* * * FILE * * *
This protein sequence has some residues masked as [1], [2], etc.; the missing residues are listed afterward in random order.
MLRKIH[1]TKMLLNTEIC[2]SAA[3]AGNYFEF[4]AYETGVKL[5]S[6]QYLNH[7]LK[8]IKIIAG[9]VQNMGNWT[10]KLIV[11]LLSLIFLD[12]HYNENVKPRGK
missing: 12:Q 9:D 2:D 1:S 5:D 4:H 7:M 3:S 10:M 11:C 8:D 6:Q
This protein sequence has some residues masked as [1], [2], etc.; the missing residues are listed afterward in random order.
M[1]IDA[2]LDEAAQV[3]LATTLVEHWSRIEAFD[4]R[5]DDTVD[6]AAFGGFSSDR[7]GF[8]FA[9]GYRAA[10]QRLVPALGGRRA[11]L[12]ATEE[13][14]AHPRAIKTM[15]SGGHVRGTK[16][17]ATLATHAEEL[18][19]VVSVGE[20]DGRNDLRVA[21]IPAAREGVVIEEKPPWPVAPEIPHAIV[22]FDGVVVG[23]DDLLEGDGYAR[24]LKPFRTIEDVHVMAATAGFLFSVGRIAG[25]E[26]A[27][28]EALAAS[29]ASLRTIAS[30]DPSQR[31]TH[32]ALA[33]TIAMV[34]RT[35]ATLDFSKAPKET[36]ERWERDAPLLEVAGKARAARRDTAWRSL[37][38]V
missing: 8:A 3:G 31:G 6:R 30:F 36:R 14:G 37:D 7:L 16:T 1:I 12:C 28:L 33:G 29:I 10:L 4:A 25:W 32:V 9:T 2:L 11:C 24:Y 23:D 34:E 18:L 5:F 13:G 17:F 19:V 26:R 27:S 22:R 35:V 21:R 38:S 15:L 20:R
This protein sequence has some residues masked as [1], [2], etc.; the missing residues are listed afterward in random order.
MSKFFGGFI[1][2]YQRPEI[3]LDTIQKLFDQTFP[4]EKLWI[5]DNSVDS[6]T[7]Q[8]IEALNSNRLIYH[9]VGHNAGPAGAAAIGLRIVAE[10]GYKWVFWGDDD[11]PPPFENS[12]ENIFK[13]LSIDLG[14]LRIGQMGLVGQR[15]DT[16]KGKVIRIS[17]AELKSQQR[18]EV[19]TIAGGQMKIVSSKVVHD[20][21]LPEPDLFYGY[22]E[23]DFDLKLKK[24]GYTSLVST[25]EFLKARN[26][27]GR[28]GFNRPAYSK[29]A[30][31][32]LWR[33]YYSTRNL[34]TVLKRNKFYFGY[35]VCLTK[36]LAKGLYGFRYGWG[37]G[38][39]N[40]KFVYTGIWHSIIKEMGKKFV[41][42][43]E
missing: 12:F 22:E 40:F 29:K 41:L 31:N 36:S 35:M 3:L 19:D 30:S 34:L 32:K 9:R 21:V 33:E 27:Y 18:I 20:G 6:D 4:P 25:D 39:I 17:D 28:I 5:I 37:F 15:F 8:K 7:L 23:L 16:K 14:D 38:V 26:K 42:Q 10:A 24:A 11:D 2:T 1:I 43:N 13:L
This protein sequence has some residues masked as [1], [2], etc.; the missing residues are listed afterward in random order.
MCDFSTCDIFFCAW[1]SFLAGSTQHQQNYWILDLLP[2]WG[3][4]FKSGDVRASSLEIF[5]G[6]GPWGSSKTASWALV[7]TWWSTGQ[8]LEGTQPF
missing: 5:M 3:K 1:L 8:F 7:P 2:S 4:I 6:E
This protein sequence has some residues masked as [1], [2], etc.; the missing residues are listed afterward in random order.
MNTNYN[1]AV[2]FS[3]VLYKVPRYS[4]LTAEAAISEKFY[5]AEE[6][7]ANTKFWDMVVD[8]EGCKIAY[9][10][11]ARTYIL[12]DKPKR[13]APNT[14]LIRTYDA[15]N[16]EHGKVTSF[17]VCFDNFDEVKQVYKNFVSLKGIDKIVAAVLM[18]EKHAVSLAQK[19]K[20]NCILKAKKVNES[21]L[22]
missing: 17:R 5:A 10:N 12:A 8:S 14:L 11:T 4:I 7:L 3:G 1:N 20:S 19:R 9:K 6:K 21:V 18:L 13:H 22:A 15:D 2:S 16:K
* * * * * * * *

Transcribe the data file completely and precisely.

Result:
This protein sequence has some residues masked as [1], [2], etc.; the missing residues are listed afterward in random order.
MLRKIH[1]TKMLLNTEIC[2]SAA[3]AGNYFEF[4]AYETGVKL[5]S[6]QYLNH[7]LK[8]IKIIAG[9]VQNMGNWT[10]KLIV[11]LLSLIFLD[12]HYNENVKPRGK
missing: 12:Q 9:D 2:D 1:S 5:D 4:H 7:M 3:S 10:M 11:C 8:D 6:Q
This protein sequence has some residues masked as [1], [2], etc.; the missing residues are listed afterward in random order.
M[1]IDA[2]LDEAAQV[3]LATTLVEHWSRIEAFD[4]R[5]DDTVD[6]AAFGGFSSDR[7]GF[8]FA[9]GYRAA[10]QRLVPALGGRRA[11]L[12]ATEE[13][14]AHPRAIKTM[15]SGGHVRGTK[16][17]ATLATHAEEL[18][19]VVSVGE[20]DGRNDLRVA[21]IPAAREGVVIEEKPPWPVAPEIPHAIV[22]FDGVVVG[23]DDLLEGDGYAR[24]LKPFRTIEDVHVMAATAGFLFSVGRIAG[25]E[26]A[27][28]EALAAS[29]ASLRTIAS[30]DPSQR[31]TH[32]ALA[33]TIAMV[34]RT[35]ATLDFSKAPKET[36]ERWERDAPLLEVAGKARAARRDTAWRSL[37][38]V
missing: 8:A 3:G 31:G 6:R 30:F 36:R 14:G 37:D 7:L 16:T 1:I 12:C 28:L 33:G 29:I 10:L 4:A 25:W 32:V 9:T 2:L 11:C 24:Y 23:D 34:E 18:L 5:F 13:G 17:F 19:V 26:R 27:S 22:R 35:V 21:R 38:S 15:L 20:R
This protein sequence has some residues masked as [1], [2], etc.; the missing residues are listed afterward in random order.
MSKFFGGFI[1][2]YQRPEI[3]LDTIQKLFDQTFP[4]EKLWI[5]DNSVDS[6]T[7]Q[8]IEALNSNRLIYH[9]VGHNAGPAGAAAIGLRIVAE[10]GYKWVFWGDDD[11]PPPFENS[12]ENIFK[13]LSIDLG[14]LRIGQMGLVGQR[15]DT[16]KGKVIRIS[17]AELKSQQR[18]EV[19]TIAGGQMKIVSSKVVHD[20][21]LPEPDLFYGY[22]E[23]DFDLKLKK[24]GYTSLVST[25]EFLKARN[26][27]GR[28]GFNRPAYSK[29]A[30][31][32]LWR[33]YYSTRNL[34]TVLKRNKFYFGY[35]VCLTK[36]LAKGLYGFRYGWG[37]G[38][39]N[40]KFVYTGIWHSIIKEMGKKFV[41][42][43]E
missing: 12:F 22:E 40:F 29:K 41:L 31:N 36:S 35:M 3:L 19:D 30:S 34:L 32:K 9:R 21:V 33:E 27:Y 18:I 20:G 6:D 4:P 25:D 39:I 17:D 28:I 5:I 37:F 15:F 8:K 7:L 23:L 16:K 14:D 38:V 26:K 42:Q 10:A 24:A 11:D 2:T 1:I 43:N 13:L
This protein sequence has some residues masked as [1], [2], etc.; the missing residues are listed afterward in random order.
MCDFSTCDIFFCAW[1]SFLAGSTQHQQNYWILDLLP[2]WG[3][4]FKSGDVRASSLEIF[5]G[6]GPWGSSKTASWALV[7]TWWSTGQ[8]LEGTQPF
missing: 5:M 3:K 1:L 8:F 7:P 2:S 4:I 6:E
This protein sequence has some residues masked as [1], [2], etc.; the missing residues are listed afterward in random order.
MNTNYN[1]AV[2]FS[3]VLYKVPRYS[4]LTAEAAISEKFY[5]AEE[6][7]ANTKFWDMVVD[8]EGCKIAY[9][10][11]ARTYIL[12]DKPKR[13]APNT[14]LIRTYDA[15]N[16]EHGKVTSF[17]VCFDNFDEVKQVYKNFVSLKGIDKIVAAVLM[18]EKHAVSLAQK[19]K[20]NCILKAKKVNES[21]L[22]
missing: 17:R 5:A 10:N 12:A 8:S 14:L 11:T 4:I 7:L 3:G 1:N 20:S 19:R 9:K 6:K 21:V 18:L 13:H 22:A 15:D 2:S 16:K